July 28, 2008

The Greening of Google

Melanie Pahlmann reporting

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The Google guys are making good on promises to invest millions of dollars in renewable energy. The computer giant just announced that their philanthropic arm, Google.org, will invest $20 million in the next year on renewable energy research.

Their goal is to become a massive force behind the creation of a greener grid, one that will effectively – and quickly – replace the use of coal, which is cheap, plentiful, and the favorite energy source for many states.

Over at Google.org you will see details of the two clean energy programs they're investing in. One they playfully call Renewable Energy "less than" Coal, whose simple aim is develop a 100% renewable energy electricity generation facility that produces 1 gigawatt of energy at a cost below the same amount of electricity produced from coal. In case you're wondering, 1 gigawatt could power a city the size of San Francisco.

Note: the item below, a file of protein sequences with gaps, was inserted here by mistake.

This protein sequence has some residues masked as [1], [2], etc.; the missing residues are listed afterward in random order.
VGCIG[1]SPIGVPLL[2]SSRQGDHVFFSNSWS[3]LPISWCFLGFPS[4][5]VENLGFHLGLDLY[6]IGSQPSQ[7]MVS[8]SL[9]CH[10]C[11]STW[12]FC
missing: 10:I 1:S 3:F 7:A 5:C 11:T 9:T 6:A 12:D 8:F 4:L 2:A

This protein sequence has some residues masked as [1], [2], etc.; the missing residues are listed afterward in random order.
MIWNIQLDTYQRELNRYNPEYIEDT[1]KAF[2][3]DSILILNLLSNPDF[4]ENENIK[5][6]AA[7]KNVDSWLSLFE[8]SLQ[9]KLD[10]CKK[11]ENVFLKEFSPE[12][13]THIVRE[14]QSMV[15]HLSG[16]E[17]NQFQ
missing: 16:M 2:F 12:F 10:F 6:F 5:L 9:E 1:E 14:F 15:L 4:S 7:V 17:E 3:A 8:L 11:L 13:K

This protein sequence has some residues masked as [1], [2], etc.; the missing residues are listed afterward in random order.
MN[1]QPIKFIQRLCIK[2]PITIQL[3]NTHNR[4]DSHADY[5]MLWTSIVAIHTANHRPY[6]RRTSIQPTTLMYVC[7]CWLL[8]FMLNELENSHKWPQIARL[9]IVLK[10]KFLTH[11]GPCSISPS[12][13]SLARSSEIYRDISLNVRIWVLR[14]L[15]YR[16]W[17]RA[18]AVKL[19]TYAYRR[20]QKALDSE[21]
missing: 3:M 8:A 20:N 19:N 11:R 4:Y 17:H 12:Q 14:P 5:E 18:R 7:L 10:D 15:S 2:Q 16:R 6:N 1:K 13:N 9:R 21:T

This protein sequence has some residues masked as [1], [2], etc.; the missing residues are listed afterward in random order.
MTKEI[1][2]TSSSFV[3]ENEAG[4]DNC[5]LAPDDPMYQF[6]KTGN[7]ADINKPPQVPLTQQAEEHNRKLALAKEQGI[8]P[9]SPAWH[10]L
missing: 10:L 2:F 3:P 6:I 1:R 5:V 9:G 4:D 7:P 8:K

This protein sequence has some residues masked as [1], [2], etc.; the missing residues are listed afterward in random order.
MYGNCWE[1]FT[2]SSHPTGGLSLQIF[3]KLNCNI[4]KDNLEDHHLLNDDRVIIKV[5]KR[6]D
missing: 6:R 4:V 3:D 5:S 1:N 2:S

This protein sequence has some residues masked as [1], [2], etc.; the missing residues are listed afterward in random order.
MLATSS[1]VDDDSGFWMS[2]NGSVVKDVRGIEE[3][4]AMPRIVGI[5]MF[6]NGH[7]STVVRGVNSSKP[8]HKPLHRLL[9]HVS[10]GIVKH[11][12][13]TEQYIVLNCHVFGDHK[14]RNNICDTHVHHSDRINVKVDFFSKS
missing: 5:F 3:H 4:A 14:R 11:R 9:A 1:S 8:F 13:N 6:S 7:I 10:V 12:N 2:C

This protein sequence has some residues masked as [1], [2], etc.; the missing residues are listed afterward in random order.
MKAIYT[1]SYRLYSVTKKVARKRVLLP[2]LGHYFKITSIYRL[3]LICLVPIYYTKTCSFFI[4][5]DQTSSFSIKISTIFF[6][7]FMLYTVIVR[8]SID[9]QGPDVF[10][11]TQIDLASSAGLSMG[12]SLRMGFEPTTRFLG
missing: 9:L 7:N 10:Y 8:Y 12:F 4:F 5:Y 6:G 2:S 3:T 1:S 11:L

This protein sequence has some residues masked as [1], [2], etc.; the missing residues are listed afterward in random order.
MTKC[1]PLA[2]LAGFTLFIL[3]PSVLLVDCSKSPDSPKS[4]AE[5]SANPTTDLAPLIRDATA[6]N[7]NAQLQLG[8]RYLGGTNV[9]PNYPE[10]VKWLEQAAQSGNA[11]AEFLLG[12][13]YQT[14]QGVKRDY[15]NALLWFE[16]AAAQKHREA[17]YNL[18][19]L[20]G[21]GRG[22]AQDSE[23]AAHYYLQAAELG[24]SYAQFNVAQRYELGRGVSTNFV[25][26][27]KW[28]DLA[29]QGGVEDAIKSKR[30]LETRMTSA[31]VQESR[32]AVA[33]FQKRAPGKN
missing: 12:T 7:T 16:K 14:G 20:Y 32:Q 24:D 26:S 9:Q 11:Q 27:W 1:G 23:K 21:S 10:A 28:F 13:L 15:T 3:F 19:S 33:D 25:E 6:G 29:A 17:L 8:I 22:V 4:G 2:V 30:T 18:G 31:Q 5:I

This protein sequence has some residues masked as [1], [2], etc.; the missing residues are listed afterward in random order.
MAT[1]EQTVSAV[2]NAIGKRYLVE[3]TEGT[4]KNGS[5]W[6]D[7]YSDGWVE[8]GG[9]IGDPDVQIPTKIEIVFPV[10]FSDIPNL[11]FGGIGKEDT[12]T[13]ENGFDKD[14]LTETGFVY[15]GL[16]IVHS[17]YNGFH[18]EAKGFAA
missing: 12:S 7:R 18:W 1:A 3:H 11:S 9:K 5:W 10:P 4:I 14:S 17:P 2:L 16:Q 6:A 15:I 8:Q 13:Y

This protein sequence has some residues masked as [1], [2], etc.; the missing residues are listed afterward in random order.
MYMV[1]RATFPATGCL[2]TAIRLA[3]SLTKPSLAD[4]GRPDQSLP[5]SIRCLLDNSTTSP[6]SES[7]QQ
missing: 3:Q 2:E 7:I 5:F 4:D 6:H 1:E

For this project, their renewables of choice are solar thermal, wind, and geothermal. Google co-founder Larry Page is particularly fond of solar thermal, and spearheaded the 1.6 megawatt solar installation at their corporate headquarters in Mountain View, CA. (which, despite their certainly altruistic intentions, will earn back its investment in just over 7 years). It is impressive to note that energy produced from their little 1.6 megawatt solar plant has enabled them to reduce their energy consumption from the local grid by 30%.

In the first half of 2008, Google.org gave over $85 million in grants and investments to a variety of research groups and clean energy development companies. $20 million of this has gone directly to the RE less than C project. The remaining is going to projects like their RechargeIT plug-in car development program, Predict and Prevent program, Inform and Empower to Improve Public Services program, and the Fuel the Growth of Small and Medium-Sized Enterprises.

Learn more about their Herculean efforts at Google.org.